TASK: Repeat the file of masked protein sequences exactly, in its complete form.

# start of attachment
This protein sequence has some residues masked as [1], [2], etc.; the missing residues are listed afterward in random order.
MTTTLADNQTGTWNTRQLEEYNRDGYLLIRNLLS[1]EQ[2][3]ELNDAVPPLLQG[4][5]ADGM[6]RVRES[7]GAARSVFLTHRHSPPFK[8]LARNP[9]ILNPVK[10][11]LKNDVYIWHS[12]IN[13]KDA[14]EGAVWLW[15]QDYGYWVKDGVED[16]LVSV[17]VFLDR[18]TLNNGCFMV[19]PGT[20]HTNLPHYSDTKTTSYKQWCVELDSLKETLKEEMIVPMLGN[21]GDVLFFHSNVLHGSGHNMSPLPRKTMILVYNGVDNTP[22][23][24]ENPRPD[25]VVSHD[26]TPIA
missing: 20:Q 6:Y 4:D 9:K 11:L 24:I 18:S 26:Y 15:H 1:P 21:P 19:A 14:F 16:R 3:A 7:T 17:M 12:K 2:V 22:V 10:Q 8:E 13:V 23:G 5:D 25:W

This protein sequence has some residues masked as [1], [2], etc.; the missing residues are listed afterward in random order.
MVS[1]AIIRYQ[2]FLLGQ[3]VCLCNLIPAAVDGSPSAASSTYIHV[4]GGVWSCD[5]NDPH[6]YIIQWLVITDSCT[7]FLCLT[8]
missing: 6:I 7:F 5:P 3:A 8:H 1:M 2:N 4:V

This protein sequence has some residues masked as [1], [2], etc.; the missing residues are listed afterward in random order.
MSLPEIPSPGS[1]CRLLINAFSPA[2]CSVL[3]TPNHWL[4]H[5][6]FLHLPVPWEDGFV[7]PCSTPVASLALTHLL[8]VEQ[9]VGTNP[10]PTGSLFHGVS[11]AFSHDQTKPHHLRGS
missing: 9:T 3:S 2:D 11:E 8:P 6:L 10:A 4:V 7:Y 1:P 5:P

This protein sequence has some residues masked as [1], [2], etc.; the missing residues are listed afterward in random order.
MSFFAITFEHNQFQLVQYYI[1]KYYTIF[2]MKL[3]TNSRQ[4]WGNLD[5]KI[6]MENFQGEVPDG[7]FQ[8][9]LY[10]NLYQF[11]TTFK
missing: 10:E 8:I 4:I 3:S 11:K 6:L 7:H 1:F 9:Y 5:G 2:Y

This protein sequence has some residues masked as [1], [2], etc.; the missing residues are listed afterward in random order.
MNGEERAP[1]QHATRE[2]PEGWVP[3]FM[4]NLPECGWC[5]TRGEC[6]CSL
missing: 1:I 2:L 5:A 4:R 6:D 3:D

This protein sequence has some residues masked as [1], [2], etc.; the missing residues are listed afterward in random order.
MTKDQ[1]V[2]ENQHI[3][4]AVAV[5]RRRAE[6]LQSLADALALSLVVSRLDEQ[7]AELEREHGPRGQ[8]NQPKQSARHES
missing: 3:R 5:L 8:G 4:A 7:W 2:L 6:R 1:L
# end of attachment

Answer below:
This protein sequence has some residues masked as [1], [2], etc.; the missing residues are listed afterward in random order.
MTTTLADNQTGTWNTRQLEEYNRDGYLLIRNLLS[1]EQ[2][3]ELNDAVPPLLQG[4][5]ADGM[6]RVRES[7]GAARSVFLTHRHSPPFK[8]LARNP[9]ILNPVK[10][11]LKNDVYIWHS[12]IN[13]KDA[14]EGAVWLW[15]QDYGYWVKDGVED[16]LVSV[17]VFLDR[18]TLNNGCFMV[19]PGT[20]HTNLPHYSDTKTTSYKQWCVELDSLKETLKEEMIVPMLGN[21]GDVLFFHSNVLHGSGHNMSPLPRKTMILVYNGVDNTP[22][23][24]ENPRPD[25]VVSHD[26]TPIA
missing: 20:Q 6:Y 4:D 9:K 11:L 24:I 18:S 26:Y 15:H 1:P 21:P 19:A 14:F 16:R 3:A 7:T 17:M 12:K 2:V 22:V 10:Q 8:E 13:V 23:G 5:D 25:W

This protein sequence has some residues masked as [1], [2], etc.; the missing residues are listed afterward in random order.
MVS[1]AIIRYQ[2]FLLGQ[3]VCLCNLIPAAVDGSPSAASSTYIHV[4]GGVWSCD[5]NDPH[6]YIIQWLVITDSCT[7]FLCLT[8]
missing: 6:I 7:F 5:P 3:A 8:H 1:M 2:N 4:V

This protein sequence has some residues masked as [1], [2], etc.; the missing residues are listed afterward in random order.
MSLPEIPSPGS[1]CRLLINAFSPA[2]CSVL[3]TPNHWL[4]H[5][6]FLHLPVPWEDGFV[7]PCSTPVASLALTHLL[8]VEQ[9]VGTNP[10]PTGSLFHGVS[11]AFSHDQTKPHHLRGS
missing: 9:T 3:S 2:D 11:E 8:P 6:L 10:A 4:V 7:Y 1:P 5:P

This protein sequence has some residues masked as [1], [2], etc.; the missing residues are listed afterward in random order.
MSFFAITFEHNQFQLVQYYI[1]KYYTIF[2]MKL[3]TNSRQ[4]WGNLD[5]KI[6]MENFQGEVPDG[7]FQ[8][9]LY[10]NLYQF[11]TTFK
missing: 10:E 8:I 4:I 3:S 11:K 6:L 7:H 1:F 9:Y 5:G 2:Y

This protein sequence has some residues masked as [1], [2], etc.; the missing residues are listed afterward in random order.
MNGEERAP[1]QHATRE[2]PEGWVP[3]FM[4]NLPECGWC[5]TRGEC[6]CSL
missing: 1:I 2:L 5:A 4:R 6:D 3:D

This protein sequence has some residues masked as [1], [2], etc.; the missing residues are listed afterward in random order.
MTKDQ[1]V[2]ENQHI[3][4]AVAV[5]RRRAE[6]LQSLADALALSLVVSRLDEQ[7]AELEREHGPRGQ[8]NQPKQSARHES
missing: 3:R 5:L 8:G 4:A 7:W 2:L 6:R 1:L